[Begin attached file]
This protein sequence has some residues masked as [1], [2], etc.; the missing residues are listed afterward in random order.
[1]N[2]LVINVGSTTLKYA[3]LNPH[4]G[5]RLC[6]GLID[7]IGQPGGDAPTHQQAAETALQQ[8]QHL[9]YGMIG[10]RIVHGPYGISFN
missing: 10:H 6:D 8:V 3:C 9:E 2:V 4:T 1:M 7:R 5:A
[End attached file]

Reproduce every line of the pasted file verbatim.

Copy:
This protein sequence has some residues masked as [1], [2], etc.; the missing residues are listed afterward in random order.
[1]N[2]LVINVGSTTLKYA[3]LNPH[4]G[5]RLC[6]GLID[7]IGQPGGDAPTHQQAAETALQQ[8]QHL[9]YGMIG[10]RIVHGPYGISFN
missing: 10:H 6:D 8:V 3:C 9:E 2:V 4:T 1:M 7:R 5:A